National Journal's National Security Insiders Poll is a periodic survey of more than 100 defense and foreign policy experts. They include: Gordon Adams, Charles Allen, Thad Allen, James Bamford, David Barno, Milt Bearden, Peter Bergen, Samuel "Sandy" Berger, David Berteau, Stephen Biddle, Nancy Birdsall, Marion Blakey, Kit Bond, Stuart Bowen, Paula Broadwell, Mike Breen, Mark Brunner, Steven Bucci, Nicholas Burns, Dan Byman, James Jay Carafano, Phillip Carter, Wendy Chamberlin, Michael Chertoff, Frank Cilluffo, James Clad, Richard Clarke, Steve Clemons, Joseph Collins, William Courtney, Lorne Craner, Roger Cressey, Gregory Dahlberg, Robert Danin, Richard Danzig, Daniel Drezner, Mackenzie Eaglen, Paul Eaton, Andrew Exum, William Fallon, Eric Farnsworth, Jacques Gansler, Stephen Ganyard, Daniel Goure, Mark Green, Mike Green, Mark Gunzinger, John Hamre, Jim Harper, Michael Hayden, Michael Herson, Pete Hoekstra, Bruce Hoffman, Linda Hudson, Paul Hughes, Colin Kahl, Donald Kerrick, Rachel Kleinfeld, Lawrence Korb, David Kramer, Andrew Krepinevich, Charlie Kupchan, W. Patrick Lang, Cedric Leighton, James Lindsay, Justin Logan, Trent Lott, Peter Mansoor, Ronald Marks, Brian McCaffrey, Steven Metz, Franklin Miller, Philip Mudd, John Nagl, Shuja Nawaz, Kevin Nealer, Michael Oates, Thomas Pickering, Paul Pillar, Larry Prior, Stephen Rademaker, Marc Raimondi, Celina Realuyo, Bruce Riedel, Barry Rhoads, Marc Rotenberg, Frank Ruggiero, Kori Schake, Mark Schneider, John Scofield, Tammy Schultz, Stephen Sestanovich, Sarah Sewall, Matthew Sherman, Jennifer Sims, Constanze Stelzenmüller, Frances Townsend, Mick Trainor, Suzanne Spaulding, Ted Stroup, Richard Wilhelm, Tamara Wittes, Dov Zakheim, and Juan Zarate.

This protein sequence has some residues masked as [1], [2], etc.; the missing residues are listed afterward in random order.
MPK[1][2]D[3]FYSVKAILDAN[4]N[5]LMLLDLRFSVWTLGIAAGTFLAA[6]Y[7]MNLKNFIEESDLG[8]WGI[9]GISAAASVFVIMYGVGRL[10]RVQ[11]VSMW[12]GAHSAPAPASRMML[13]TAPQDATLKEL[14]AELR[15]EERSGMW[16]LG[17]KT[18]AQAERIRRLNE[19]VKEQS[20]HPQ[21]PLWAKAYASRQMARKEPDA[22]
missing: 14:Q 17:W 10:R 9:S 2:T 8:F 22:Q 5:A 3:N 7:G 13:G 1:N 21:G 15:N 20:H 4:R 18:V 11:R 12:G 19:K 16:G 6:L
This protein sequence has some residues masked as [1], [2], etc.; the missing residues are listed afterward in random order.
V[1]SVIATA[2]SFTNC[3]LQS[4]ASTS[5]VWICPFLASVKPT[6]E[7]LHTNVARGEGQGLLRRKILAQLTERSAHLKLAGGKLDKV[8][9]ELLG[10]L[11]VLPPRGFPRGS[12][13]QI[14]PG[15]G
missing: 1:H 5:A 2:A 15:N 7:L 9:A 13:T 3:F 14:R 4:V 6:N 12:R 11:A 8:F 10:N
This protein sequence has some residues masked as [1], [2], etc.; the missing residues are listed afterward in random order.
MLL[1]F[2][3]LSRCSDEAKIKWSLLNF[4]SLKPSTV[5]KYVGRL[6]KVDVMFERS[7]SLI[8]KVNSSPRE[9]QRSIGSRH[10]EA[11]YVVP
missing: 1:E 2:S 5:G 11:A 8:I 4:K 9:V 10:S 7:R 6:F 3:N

This article appears in the October 1, 2013 edition of NJ Daily.